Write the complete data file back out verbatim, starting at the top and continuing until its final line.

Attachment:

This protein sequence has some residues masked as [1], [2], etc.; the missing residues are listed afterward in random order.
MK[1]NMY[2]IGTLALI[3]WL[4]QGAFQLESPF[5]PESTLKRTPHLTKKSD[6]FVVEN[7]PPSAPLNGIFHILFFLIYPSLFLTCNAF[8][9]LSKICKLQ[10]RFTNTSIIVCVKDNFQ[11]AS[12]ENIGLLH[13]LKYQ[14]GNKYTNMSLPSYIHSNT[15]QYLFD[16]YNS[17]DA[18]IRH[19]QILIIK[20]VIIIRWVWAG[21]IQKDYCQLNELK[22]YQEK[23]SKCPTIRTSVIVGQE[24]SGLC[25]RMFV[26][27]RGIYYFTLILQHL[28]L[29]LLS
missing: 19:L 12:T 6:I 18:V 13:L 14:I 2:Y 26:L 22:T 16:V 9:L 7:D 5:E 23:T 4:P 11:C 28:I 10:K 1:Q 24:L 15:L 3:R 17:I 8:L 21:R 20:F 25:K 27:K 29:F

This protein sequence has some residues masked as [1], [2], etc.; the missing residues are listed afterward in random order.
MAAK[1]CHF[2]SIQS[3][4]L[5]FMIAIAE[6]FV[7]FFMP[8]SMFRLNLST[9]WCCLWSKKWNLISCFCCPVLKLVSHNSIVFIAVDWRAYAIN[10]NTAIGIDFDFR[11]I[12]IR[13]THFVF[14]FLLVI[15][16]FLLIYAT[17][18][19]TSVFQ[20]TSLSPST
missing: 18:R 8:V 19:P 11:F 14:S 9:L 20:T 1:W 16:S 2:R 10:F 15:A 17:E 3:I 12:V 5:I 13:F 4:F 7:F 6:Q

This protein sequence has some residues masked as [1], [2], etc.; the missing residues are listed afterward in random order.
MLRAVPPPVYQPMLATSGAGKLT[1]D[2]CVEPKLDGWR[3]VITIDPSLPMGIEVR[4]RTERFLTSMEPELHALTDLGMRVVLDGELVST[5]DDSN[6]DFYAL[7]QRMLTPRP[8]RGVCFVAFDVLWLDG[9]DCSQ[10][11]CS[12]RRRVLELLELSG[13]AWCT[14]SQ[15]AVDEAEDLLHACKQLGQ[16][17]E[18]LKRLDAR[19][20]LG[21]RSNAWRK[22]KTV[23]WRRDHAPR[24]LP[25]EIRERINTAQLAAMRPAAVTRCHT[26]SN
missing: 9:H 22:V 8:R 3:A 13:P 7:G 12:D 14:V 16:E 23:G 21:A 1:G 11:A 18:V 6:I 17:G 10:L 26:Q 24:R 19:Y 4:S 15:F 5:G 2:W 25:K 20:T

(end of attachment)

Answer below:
This protein sequence has some residues masked as [1], [2], etc.; the missing residues are listed afterward in random order.
MK[1]NMY[2]IGTLALI[3]WL[4]QGAFQLESPF[5]PESTLKRTPHLTKKSD[6]FVVEN[7]PPSAPLNGIFHILFFLIYPSLFLTCNAF[8][9]LSKICKLQ[10]RFTNTSIIVCVKDNFQ[11]AS[12]ENIGLLH[13]LKYQ[14]GNKYTNMSLPSYIHSNT[15]QYLFD[16]YNS[17]DA[18]IRH[19]QILIIK[20]VIIIRWVWAG[21]IQKDYCQLNELK[22]YQEK[23]SKCPTIRTSVIVGQE[24]SGLC[25]RMFV[26][27]RGIYYFTLILQHL[28]L[29]LLS
missing: 19:L 12:T 6:I 18:V 13:L 14:I 2:Y 26:L 22:T 16:V 9:L 7:D 5:E 23:T 4:P 11:C 28:I 10:K 1:Q 24:L 15:L 3:R 17:I 8:L 21:R 20:F 25:K 27:K 29:F

This protein sequence has some residues masked as [1], [2], etc.; the missing residues are listed afterward in random order.
MAAK[1]CHF[2]SIQS[3][4]L[5]FMIAIAE[6]FV[7]FFMP[8]SMFRLNLST[9]WCCLWSKKWNLISCFCCPVLKLVSHNSIVFIAVDWRAYAIN[10]NTAIGIDFDFR[11]I[12]IR[13]THFVF[14]FLLVI[15][16]FLLIYAT[17][18][19]TSVFQ[20]TSLSPST
missing: 18:R 8:V 19:P 11:F 14:S 9:L 20:T 1:W 16:S 2:R 10:F 15:A 17:E 3:I 12:V 5:I 13:F 4:F 7:F 6:Q

This protein sequence has some residues masked as [1], [2], etc.; the missing residues are listed afterward in random order.
MLRAVPPPVYQPMLATSGAGKLT[1]D[2]CVEPKLDGWR[3]VITIDPSLPMGIEVR[4]RTERFLTSMEPELHALTDLGMRVVLDGELVST[5]DDSN[6]DFYAL[7]QRMLTPRP[8]RGVCFVAFDVLWLDG[9]DCSQ[10][11]CS[12]RRRVLELLELSG[13]AWCT[14]SQ[15]AVDEAEDLLHACKQLGQ[16][17]E[18]LKRLDAR[19][20]LG[21]RSNAWRK[22]KTV[23]WRRDHAPR[24]LP[25]EIRERINTAQLAAMRPAAVTRCHT[26]SN
missing: 9:H 22:V 8:R 3:A 13:P 7:G 12:D 14:V 16:E 23:G 21:A 1:G 11:A 18:V 6:I 17:G 10:L 26:Q 24:R 19:Y 4:S 15:F 5:G 2:W 25:K 20:T